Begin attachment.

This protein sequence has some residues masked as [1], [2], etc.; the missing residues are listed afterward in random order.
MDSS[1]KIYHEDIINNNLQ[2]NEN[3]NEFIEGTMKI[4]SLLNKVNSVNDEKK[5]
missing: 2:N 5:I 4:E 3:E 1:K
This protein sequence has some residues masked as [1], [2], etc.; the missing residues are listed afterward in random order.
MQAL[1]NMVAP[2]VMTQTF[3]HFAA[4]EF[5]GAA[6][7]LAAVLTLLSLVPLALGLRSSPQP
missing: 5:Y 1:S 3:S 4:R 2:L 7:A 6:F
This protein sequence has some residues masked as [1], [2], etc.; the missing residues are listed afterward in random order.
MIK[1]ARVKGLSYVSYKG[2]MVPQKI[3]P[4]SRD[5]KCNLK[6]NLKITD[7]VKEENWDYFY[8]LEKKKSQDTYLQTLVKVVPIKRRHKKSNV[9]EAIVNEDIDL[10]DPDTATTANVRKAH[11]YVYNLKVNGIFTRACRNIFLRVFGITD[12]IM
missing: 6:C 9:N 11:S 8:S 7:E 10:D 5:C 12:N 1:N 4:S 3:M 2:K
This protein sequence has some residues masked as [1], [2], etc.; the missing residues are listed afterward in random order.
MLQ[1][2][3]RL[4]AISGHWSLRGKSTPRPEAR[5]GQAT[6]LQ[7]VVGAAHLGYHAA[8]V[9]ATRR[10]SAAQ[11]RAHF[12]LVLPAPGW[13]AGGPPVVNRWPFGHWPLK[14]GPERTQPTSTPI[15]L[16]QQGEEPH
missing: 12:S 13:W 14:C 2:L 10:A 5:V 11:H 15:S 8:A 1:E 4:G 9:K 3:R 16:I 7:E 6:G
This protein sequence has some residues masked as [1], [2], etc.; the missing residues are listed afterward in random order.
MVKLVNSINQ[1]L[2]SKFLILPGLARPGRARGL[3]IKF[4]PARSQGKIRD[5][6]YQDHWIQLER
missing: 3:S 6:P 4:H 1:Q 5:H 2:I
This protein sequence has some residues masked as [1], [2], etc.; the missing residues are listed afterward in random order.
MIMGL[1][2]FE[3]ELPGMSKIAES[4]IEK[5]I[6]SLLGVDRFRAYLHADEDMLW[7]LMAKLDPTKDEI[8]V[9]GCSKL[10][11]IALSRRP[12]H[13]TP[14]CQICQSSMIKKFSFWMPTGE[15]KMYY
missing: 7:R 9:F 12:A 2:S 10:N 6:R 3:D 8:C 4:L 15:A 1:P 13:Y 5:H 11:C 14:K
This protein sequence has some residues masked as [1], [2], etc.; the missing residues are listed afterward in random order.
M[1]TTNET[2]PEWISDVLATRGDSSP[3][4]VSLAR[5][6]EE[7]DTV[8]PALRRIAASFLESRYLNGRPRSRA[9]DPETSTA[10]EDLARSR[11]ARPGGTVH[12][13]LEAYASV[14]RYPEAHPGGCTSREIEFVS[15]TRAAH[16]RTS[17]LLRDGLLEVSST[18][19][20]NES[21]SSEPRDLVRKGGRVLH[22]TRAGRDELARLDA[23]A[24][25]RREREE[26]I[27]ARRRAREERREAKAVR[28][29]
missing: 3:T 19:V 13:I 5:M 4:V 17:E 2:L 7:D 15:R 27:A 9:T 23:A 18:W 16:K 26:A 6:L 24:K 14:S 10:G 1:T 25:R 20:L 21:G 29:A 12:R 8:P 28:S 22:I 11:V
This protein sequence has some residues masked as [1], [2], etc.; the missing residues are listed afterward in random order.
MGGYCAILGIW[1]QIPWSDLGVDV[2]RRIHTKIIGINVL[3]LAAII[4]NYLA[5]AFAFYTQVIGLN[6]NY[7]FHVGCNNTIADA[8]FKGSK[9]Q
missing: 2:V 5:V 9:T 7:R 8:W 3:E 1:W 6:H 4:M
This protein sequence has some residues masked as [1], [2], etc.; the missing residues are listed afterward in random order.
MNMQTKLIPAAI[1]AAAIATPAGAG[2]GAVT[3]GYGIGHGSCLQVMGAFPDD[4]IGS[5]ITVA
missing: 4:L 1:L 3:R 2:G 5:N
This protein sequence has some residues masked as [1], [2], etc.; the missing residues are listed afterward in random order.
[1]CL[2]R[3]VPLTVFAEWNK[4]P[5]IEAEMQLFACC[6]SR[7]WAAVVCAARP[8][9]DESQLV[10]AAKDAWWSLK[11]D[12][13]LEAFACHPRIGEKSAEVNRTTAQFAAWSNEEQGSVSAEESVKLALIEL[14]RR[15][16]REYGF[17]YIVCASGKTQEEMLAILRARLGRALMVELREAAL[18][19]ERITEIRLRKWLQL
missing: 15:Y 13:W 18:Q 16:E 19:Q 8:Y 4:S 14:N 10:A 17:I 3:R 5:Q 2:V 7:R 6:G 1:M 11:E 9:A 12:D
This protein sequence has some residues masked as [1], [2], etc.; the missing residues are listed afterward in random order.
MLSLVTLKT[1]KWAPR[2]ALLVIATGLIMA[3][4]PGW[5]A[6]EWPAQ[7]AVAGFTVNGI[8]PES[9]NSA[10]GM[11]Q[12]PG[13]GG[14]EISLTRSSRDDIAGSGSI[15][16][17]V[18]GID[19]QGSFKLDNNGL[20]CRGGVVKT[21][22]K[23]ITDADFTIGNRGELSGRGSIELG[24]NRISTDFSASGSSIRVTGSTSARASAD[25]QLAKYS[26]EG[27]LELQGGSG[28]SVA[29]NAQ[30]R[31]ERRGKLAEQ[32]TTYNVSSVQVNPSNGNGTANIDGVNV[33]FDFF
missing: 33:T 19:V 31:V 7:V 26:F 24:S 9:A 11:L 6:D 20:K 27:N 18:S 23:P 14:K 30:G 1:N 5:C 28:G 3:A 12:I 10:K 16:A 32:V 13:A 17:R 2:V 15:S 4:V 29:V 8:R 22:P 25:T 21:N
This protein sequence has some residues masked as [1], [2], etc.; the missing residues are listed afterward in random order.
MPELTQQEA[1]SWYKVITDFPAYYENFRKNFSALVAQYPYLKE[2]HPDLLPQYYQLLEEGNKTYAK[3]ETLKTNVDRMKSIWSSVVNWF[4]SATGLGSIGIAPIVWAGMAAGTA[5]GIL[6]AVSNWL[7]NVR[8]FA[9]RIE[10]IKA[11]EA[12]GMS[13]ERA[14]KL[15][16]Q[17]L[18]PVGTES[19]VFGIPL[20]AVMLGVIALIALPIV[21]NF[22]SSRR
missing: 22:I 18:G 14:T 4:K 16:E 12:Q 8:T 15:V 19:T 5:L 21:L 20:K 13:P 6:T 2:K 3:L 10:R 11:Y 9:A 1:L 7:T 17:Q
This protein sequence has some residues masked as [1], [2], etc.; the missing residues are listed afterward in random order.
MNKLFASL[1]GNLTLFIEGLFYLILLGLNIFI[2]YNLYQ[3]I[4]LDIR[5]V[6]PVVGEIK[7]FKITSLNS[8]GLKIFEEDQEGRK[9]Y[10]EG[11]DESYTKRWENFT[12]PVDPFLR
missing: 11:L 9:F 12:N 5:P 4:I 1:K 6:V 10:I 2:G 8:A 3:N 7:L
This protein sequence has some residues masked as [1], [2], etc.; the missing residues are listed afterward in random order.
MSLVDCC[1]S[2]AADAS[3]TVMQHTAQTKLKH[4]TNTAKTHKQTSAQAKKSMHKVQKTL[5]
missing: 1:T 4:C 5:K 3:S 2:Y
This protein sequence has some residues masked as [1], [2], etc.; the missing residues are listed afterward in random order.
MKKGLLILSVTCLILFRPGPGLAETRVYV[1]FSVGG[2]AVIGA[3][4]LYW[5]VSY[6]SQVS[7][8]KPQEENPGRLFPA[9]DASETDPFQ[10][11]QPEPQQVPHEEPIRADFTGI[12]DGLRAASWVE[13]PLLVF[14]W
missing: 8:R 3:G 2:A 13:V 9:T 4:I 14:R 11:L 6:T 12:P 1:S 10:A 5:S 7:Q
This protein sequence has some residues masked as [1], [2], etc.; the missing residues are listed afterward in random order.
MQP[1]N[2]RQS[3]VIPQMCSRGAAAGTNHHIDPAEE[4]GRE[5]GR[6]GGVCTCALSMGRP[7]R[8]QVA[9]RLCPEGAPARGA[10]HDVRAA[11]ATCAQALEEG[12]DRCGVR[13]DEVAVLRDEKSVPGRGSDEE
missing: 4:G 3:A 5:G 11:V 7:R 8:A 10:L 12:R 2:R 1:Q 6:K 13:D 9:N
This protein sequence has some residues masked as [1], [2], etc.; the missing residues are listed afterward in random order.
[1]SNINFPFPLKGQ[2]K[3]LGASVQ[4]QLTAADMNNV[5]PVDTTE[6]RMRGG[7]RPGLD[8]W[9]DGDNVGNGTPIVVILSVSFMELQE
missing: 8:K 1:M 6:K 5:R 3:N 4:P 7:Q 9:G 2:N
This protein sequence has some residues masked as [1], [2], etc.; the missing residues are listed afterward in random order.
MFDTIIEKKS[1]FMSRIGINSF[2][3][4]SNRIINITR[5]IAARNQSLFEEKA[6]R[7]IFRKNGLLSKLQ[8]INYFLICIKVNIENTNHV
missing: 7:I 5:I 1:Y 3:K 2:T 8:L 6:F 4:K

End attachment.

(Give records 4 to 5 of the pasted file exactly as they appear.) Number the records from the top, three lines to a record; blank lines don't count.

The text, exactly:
This protein sequence has some residues masked as [1], [2], etc.; the missing residues are listed afterward in random order.
MLQ[1][2][3]RL[4]AISGHWSLRGKSTPRPEAR[5]GQAT[6]LQ[7]VVGAAHLGYHAA[8]V[9]ATRR[10]SAAQ[11]RAHF[12]LVLPAPGW[13]AGGPPVVNRWPFGHWPLK[14]GPERTQPTSTPI[15]L[16]QQGEEPH
missing: 12:S 13:W 14:C 2:L 10:A 5:V 11:H 15:S 8:A 1:E 4:G 9:K 3:R 16:I 7:E 6:G
This protein sequence has some residues masked as [1], [2], etc.; the missing residues are listed afterward in random order.
MVKLVNSINQ[1]L[2]SKFLILPGLARPGRARGL[3]IKF[4]PARSQGKIRD[5][6]YQDHWIQLER
missing: 3:S 6:P 4:H 1:Q 5:H 2:I